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FDA APPROVES FIRST DRUG TO TREAT ALZHEIMER’S IN 17 YEARS

On June 7th, 2021, the FDA approved Biogen’s Aduhelm (aducanumab) for the treatment of Alzheimer’s disease, the first drug approved to treat Alzheimer’s in 17 years. It is a monthly  intraveneous infusion with a list price of $56,000.000  a year, and treatment with it also involves tens of thousands of dollars in costs for associated diagnostic testing and brain imaging.

It wasn’t exactly a traditional, streamlined, or easy approval.  It was approved via the FDA’s accelerated approval pathway, available to manufacturers for drugs that provide a “meaningful therapeutic advantage over existing treatments for a serious or life-threatening illness, where there is an unmet need, and where there is an expectation of clinical benefit despite some residual uncertainty regarding that benefit.”

This approval came on the heels a few months ago of the FDA’s Advisory Committee’s vote of 10-1 against approval, indicating that that it was not reasonable to consider the evidence of clinical benefit from one of the two studies submitted in support, as the members opined that there were conflicting results of between the two studies.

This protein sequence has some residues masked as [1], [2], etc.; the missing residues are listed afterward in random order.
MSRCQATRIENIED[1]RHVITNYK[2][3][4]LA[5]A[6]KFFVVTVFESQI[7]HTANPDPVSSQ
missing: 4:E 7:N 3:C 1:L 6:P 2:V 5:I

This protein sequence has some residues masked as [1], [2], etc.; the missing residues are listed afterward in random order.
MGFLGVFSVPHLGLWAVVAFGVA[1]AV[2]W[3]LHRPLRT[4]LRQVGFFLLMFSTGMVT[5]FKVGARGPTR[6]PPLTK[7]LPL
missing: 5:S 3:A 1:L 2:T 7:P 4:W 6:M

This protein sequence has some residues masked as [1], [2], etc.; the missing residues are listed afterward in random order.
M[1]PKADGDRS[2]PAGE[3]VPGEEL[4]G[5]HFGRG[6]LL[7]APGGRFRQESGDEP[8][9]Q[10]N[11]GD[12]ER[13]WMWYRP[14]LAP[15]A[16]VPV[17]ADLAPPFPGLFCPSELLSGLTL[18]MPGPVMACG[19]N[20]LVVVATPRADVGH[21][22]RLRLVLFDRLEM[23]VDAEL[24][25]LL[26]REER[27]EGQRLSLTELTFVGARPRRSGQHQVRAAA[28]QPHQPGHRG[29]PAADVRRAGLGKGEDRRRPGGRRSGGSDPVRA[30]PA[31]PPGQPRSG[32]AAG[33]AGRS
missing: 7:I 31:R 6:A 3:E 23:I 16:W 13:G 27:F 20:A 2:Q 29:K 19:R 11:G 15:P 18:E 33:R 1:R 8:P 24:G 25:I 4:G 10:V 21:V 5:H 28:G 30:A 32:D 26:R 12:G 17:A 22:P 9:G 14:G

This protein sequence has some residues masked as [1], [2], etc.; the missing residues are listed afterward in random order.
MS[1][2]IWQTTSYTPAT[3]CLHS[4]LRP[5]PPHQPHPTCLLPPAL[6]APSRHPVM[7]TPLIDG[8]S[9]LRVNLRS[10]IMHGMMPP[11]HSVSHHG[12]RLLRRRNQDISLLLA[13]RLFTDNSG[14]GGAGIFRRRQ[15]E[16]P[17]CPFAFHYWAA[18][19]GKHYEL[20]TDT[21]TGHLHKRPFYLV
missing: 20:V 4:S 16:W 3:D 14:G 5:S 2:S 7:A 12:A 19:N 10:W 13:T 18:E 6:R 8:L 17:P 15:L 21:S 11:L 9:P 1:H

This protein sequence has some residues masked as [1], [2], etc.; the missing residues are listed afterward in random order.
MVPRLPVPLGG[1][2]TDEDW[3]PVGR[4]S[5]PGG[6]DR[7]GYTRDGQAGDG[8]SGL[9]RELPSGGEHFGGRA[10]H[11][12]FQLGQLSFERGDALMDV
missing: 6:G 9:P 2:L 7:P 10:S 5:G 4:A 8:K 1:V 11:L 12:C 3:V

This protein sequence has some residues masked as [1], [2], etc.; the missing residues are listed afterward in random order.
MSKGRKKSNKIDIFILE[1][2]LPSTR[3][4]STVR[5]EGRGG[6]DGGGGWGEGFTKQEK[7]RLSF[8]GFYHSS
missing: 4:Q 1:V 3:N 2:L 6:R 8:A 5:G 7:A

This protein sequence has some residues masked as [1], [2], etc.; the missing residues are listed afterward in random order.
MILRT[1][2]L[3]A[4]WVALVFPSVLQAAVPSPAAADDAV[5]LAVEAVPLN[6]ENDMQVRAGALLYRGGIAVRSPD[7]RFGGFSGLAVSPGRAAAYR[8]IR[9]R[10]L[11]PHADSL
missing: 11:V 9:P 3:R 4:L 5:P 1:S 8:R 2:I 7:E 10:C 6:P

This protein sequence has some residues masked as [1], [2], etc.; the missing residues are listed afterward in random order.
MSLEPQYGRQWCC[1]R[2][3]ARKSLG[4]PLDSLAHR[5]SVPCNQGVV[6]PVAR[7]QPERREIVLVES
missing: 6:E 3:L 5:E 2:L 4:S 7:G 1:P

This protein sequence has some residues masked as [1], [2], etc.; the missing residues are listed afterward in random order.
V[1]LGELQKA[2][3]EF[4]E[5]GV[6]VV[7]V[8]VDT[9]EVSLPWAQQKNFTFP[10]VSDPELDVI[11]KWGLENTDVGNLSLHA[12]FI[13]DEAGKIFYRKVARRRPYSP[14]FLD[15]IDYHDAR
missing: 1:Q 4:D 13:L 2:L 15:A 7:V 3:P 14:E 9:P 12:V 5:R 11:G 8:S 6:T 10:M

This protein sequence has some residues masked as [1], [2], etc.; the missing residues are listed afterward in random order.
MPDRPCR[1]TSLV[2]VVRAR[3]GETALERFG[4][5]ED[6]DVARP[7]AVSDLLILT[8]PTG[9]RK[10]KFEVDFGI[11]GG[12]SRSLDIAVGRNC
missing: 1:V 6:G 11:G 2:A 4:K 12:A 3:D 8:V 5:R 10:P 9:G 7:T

The FDA rationalized its ultimate approval by pointing out that with submissions for approval under the accelerated approval pathway, the surrogate endpoint must only be shown to be reasonably likely to predict clinical benefit. The FDA indicated that it concluded that these requirements were met for aducanumab, “with substantial evidence that the drug reduces amyloid beta plaque, and that this reduction is reasonably likely to predict clinical benefit.”  The reduction of amyloid beta plaque in the brain is significant, the FDA indicate, as its presence is a hallmark of Alzheimer’s disease. It added that “for drugs approved using the accelerated approval pathway, further study is required to verify anticipated clinical benefits.” Thus, Biogen must conduct a Phase 4 Study and submit the results to the FDA in further support of efficacy.

Although the 2 trials were conducted on a narrow patient population of patients — those with mild cognitive impairment or early-stage Alzheimer’s whose brains contained high-than-normal levels of amyloid — the FDA-approved label fails to restrict the patient population. The label simply says the drug is “for the treatment of Alzheimer’s disease.”

This broad label for a drug that costs Medicare a retail price of about $56,000 per year, is going to add up quickly. That, coupled with the fact that the market is an estimated 5.5 million with Alzheimer’s disease in the U.S., and additional millions more who may be labeled with Alzheimer’s in order to qualify for the drug. More concerning, if Biogen engages in unlawful off-label promotion for uses or conditions other than Alzheimer’s, and there are plenty of close cousins in the elderly, the market of elderly patient population in the U.S. is huge. Accordingly, if the drug may in fact not be helpful in these patient populations, this is going to be a drug promotion that needs to be watched and curtailed. Kudos to the manufacturer for obtaining FDA-approval and for all the patients the Aduhelm will help. We just hope that any off-label promotion is kept in check, and care is taken that patients are not prescribed Aduhelm for which there is no benefit.

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